Lipton was fourth generation heir to the Carnation fortune. Carnation, which made products like evaporated milk, was a family-owned business before Nestle bought it in 1985. Lipton is chairman of the Wealth Strategist Network, which advises wealthy families on how to manage their fortunes.
Wharton believes his eight principles are universal. "They apply regardless of time horizon and family complexity, and they apply whether your ambitions are aggressive or conservative," Lipton says. "For anyone concerned about managing wealth, they provide a source of stability and a critical frame of reference."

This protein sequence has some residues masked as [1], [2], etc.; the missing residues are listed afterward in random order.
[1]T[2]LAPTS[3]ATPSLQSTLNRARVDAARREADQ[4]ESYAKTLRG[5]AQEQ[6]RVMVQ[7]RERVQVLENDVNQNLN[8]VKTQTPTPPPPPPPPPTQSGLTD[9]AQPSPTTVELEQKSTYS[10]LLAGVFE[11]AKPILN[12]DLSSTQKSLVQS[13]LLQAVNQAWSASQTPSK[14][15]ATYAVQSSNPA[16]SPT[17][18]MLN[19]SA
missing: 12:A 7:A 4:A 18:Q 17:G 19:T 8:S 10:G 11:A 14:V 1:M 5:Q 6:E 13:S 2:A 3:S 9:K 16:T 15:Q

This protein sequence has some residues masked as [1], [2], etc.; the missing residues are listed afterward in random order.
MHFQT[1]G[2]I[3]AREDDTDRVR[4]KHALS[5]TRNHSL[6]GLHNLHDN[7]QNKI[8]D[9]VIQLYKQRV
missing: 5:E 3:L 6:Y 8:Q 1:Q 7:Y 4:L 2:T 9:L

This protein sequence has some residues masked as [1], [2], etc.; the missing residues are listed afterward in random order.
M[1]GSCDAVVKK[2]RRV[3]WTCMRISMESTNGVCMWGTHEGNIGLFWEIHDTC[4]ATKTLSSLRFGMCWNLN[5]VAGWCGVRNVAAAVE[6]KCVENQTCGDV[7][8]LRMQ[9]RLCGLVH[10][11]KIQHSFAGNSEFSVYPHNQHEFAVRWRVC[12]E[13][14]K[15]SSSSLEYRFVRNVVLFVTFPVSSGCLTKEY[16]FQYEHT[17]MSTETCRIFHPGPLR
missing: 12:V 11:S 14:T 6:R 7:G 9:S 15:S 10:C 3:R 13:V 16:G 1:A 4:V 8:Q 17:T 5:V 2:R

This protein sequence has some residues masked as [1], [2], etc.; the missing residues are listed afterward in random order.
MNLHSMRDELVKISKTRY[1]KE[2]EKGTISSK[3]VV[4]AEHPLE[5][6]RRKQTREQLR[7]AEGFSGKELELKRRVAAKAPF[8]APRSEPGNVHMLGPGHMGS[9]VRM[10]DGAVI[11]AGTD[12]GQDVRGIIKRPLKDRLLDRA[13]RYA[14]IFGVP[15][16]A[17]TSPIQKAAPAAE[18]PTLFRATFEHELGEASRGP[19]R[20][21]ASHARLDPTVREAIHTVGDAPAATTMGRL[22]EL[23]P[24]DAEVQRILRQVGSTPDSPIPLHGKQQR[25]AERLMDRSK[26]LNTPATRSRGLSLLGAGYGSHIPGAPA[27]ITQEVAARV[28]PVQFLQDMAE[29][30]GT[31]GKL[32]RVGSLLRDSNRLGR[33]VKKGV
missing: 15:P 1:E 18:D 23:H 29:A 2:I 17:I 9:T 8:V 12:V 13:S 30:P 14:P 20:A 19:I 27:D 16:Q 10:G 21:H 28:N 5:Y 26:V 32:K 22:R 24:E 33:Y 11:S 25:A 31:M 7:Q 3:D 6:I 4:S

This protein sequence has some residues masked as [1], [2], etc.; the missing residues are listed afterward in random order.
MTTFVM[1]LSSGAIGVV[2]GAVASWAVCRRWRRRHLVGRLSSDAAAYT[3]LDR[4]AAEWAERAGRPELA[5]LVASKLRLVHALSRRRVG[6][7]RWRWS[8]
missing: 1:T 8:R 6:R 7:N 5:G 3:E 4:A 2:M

Lipton's Eight Principles of Strategic Wealth Management are:
1. Take charge and do it early.
2. Align family and business interests around wealth-building goals and strategies.
3. Create a culture of accountability.
4. Capitalise on your family's combined resources.
5. Delegate, empower and respect independence.
6. Diversify but focus.
7. Err on the side of simplicity where possible.
8. Develop future family leaders with strong wealth management skills.
"Every decision I make, whether it involves choosing an investment manager, thinking about tax strategy, or working with my family to set goals for next year, gets filtered through these principles," Lipton insists.
Wealth: Grow It, Protect It, Spend It and Share It
Stuart E. Lucas
Reviewed by: Nick Loney